3 Simple Steps to a Successful Product Launch
When it comes to planning a successful product launch, timing is everything. If you rush in too fast, your product might not be ready for the market. On the other hand, if you delay too long, the market might lose interest and move on to the next big trend.
The thing to remember, however, is that one of these things is immeasurably worse than the other. While consumers lose interest and pick it back up again all the time, a product which is rushed to the market before it is ready will put them off for good.
This simple three step guide to planning a successful product launch will help you get it right first time, every time.
Know Your Audience
The first step is to identify who your product activation or event is targeted at. Designing activations for a trade audience is very different to planning a big event for the general public. The latter requires an integrated effort from social media specialists, advertising experts, and PR professionals. Together, they will make sure that the product launch attracts enough attention to make it onto the radar of regular shoppers.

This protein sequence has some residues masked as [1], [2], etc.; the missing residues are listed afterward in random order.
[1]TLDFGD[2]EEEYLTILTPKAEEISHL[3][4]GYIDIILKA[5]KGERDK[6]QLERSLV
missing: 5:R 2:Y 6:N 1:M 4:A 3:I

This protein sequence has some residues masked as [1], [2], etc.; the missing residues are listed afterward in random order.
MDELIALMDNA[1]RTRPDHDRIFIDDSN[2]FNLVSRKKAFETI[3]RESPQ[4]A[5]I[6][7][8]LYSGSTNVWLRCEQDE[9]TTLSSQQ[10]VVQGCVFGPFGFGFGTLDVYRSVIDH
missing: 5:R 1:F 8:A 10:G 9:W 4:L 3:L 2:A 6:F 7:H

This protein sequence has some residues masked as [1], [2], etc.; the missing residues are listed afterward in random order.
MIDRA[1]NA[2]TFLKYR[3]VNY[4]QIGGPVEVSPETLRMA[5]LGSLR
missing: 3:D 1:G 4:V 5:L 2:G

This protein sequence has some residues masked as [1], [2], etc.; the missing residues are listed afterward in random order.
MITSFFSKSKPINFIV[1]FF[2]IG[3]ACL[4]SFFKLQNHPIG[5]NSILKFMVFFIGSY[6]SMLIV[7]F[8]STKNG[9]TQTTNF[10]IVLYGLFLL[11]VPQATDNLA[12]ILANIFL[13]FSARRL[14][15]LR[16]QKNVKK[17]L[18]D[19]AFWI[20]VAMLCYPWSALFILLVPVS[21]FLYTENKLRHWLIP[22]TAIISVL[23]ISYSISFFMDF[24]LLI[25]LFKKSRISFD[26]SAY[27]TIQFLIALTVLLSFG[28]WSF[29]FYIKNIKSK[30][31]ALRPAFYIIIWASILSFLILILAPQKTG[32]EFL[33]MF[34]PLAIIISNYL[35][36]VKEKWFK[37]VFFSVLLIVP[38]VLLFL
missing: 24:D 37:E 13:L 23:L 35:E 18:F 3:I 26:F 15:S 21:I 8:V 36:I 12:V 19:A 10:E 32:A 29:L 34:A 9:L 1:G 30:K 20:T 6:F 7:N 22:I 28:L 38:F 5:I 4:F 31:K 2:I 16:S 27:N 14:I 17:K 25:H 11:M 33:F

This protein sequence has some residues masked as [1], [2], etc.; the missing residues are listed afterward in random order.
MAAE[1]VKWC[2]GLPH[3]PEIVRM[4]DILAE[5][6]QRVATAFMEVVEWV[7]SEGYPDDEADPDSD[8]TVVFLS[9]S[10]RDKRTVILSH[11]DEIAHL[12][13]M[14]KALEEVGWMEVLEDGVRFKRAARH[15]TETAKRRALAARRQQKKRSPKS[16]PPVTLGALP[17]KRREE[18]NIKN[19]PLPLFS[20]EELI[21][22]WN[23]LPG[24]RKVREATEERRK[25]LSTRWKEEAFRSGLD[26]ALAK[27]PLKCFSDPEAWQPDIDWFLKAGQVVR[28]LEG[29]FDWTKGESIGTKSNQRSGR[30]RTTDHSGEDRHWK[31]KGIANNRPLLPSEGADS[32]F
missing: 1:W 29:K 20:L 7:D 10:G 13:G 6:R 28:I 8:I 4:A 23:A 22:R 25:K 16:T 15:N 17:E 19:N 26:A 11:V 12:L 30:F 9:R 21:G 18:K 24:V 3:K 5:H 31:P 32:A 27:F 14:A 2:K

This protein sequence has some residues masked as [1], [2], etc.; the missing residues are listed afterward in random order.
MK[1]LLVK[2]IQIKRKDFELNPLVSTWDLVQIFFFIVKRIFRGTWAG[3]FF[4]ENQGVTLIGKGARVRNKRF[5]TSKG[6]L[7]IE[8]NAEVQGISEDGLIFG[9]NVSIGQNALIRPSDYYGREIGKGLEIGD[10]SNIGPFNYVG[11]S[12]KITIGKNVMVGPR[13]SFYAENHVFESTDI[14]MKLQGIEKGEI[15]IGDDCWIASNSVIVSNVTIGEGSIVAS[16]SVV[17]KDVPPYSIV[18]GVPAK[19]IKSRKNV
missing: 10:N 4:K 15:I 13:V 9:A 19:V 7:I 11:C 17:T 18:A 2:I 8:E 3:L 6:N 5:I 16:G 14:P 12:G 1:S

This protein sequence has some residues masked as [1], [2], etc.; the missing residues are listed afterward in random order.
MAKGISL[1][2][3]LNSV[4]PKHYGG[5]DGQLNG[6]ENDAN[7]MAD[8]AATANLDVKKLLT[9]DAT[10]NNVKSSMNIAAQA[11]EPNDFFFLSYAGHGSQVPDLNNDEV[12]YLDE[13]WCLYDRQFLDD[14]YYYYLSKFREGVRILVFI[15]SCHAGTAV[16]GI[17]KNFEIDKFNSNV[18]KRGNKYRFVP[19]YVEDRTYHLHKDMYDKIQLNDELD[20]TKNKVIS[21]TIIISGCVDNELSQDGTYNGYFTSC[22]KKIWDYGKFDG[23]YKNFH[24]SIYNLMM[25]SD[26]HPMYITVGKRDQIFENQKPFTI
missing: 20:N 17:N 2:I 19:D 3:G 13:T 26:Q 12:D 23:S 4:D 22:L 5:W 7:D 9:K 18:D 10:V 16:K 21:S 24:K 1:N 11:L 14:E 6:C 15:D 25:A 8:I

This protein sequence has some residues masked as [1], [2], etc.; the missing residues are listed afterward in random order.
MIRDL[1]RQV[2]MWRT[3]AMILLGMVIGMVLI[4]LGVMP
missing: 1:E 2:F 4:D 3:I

Take a Ruthless Perspective
Product launches are not low cost affairs. They involve a huge amount of resources and a lot of manpower, from multiple agencies. This is why it is really important to position the event right at the heart of the product campaign. It should play a key role in introducing the product to the market, amplifying its appeal, and connecting shoppers with the right vendors. If it cannot do all of these things successfully, you need to go back to the drawing board.
Measure Your Progress
Throughout the planning and application of your product launch, you need to keep a firm eye on the event objectives. If you are trying to boost sales, the event should be shaped around getting shoppers to the tills. Whether you do this with vouchers, samples, or celebrity endorsements, don’t forget to measure progress. If you don’t know how many products were sold in the week after the launch, for example, you can’t know if it was a success.
by: Antony Hampel